Diatomaceous earth and other types of dusts like Delta Dust are the third part of possible do-it-yourself solutions to kill termites. Some consumers choose not to opt for dusts due to the mess that can no doubt occur from utilizing them.
But, dusts are an effective method for killing termites and the residual component of dusts make them just as useful as spray termiticides with less of an odor to contend with.
Tenting, or fumigation, is not absolutely necessary for getting rid of termites. As you have seen with this guide, there are many DIY solutions that can destroy and prevent termites from devouring your home and property.
With that being said, tenting is a powerful option for termites and certainly a strong possibility if you are dealing with a large infestation. We recommend consulting a pest control professional to find the best fumigation option for your situation.
4. Tips For Killing Termites In Your Property
In the house:
Termites are generally attracted to wood inside of your home that has no repellents on its outer surface and is plentiful with cellulose. Termites are attracted to as natural and unaltered a wood source as possible. If the wood in your home is unaltered and unprocessed, termites will generally be attracted to it and eat it.
There are many factors that affect how quickly termites eat wood. The type and size of the wood structure in question, the type of termite–dry wood termites take much longer to eat their preferred type of wood–and the overall size of the termite colony in question. Generally, per six-month period, termites can eat about a foot of wood.
To kill termites within your home, using a termiticide of your choice, thoroughly spray all of the infected wood to the point of run-off. It is important to saturate the wood to reach deep inside of the structure where the termites are dwelling. Alternatively, you can use either diatomaceous earth or another powerful insecticide dust, such as delta dust, and dust all of the infected wood with a liberal, yet light coating of dust, paying particular attention to exit holes.
A house that has become infested with termites can certainly be saved, but there are some considerations to take into account if the damage already caused is extensive. The first line of defense is obviously to eradicate termites from your home and safeguard your home from future infestations. If you choose to address the problem on your own, it will take a lot of work, but it is certainly feasible.
It is also important to remember that the structural damage caused by the termites will also need to be addressed. This is especially true if you are deciding to sell your home. Eliminate, repair, and prevent is the process you want to follow.
In Dry Walls and SheetRock:
Termites are industrious creatures, and wood can take many different forms inside of your home. Termites in the drywall are usually as a result of tunneling to reach other more attractive substances for food and colonization. Actually, termites really don’t like to eat through drywall; they do, however, love the paper and glue that covers the drywall board – especially if it gets damp from some sort of flooding.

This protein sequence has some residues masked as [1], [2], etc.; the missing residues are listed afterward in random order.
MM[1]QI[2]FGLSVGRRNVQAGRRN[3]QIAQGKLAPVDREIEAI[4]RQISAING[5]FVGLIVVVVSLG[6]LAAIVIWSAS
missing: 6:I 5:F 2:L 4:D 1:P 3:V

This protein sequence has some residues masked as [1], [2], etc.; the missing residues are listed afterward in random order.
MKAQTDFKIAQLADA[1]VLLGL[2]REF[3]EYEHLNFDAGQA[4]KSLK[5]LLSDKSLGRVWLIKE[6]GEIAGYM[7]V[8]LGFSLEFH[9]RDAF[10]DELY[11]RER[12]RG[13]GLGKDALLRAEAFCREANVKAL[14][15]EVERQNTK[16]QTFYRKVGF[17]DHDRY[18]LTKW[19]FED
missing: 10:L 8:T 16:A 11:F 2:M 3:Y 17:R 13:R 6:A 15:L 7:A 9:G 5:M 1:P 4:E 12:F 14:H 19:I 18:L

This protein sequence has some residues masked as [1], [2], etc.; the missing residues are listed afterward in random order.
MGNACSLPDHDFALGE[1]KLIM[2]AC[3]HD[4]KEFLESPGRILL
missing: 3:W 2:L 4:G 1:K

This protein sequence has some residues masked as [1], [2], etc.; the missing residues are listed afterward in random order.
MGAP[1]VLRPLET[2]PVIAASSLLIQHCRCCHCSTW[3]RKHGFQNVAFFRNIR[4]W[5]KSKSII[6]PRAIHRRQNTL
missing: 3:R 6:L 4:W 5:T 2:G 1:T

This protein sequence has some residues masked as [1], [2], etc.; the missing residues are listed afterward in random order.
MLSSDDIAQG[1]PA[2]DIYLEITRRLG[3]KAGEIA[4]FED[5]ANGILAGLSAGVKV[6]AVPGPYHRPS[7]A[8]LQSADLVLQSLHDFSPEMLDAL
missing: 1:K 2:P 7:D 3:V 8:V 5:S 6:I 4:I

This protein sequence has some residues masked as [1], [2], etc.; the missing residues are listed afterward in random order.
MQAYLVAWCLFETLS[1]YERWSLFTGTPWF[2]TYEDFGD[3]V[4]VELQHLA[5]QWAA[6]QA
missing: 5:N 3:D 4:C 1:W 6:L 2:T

When the wall becomes wet, the paper soaks up water and invites them in; they will burrow between your painted wall surface and the drywall as they eat their way across. When it comes to dry wood, dry wood termites are the most likely culprit for any visible damage. Dry wood termites differ from the other two common types – subterranean and damp wood – due to their preference for wood that is drier and harder; they also require much less moisture to survive in comparison to the other two species.
Dry wood termites take much longer to eat drywood due to the effort it takes to eat through the compounds. To treat termites in dry wood, you can use either spray or dust termiticides. Spray is the most recommended treatment for drywall since it absorbs and you will simply want to coat the drywall with a termiticide and allow the residual components of the chemical to take effect.
Sheetrock is similar, but sheetrock is not a natural food source for termites, but the product is more prone to termite damage due to the burrowing termites undertake to reach a more viable food source.
Sheetrock also contains moisture which is essential for termite survival, meaning that termites can and sometimes do eat sheetrock to extract moisture. For the most part, sheetrock is just a barrier standing in the way of termite nutrients, so damage from burrowing is usually the main type of termite destruction with this product and a coating with a powerful liquid termiticide will usually address the problem adequately.
Ceilings are a bit trickier, since run-off of chemicals is problematic for your dwelling. First and foremost, inspect the ceiling for signs of tunnels leading up from the ground to the ceiling, which allows the termites to freely crawl to their destination. Additionally, you can inspect the ground below for termites droppings either as small pellets or frass, which resembles sawdust.
Check any wood either on or around and even leading up to the ceiling for damage–but termites in the ceiling is usually rare and means that your home is likely undergoing a severe infestation. To treat a ceiling, you would need to address the problem from the attic with a termiticide spray or dust, but calling a pest control professional is your best bet for this sort of problem.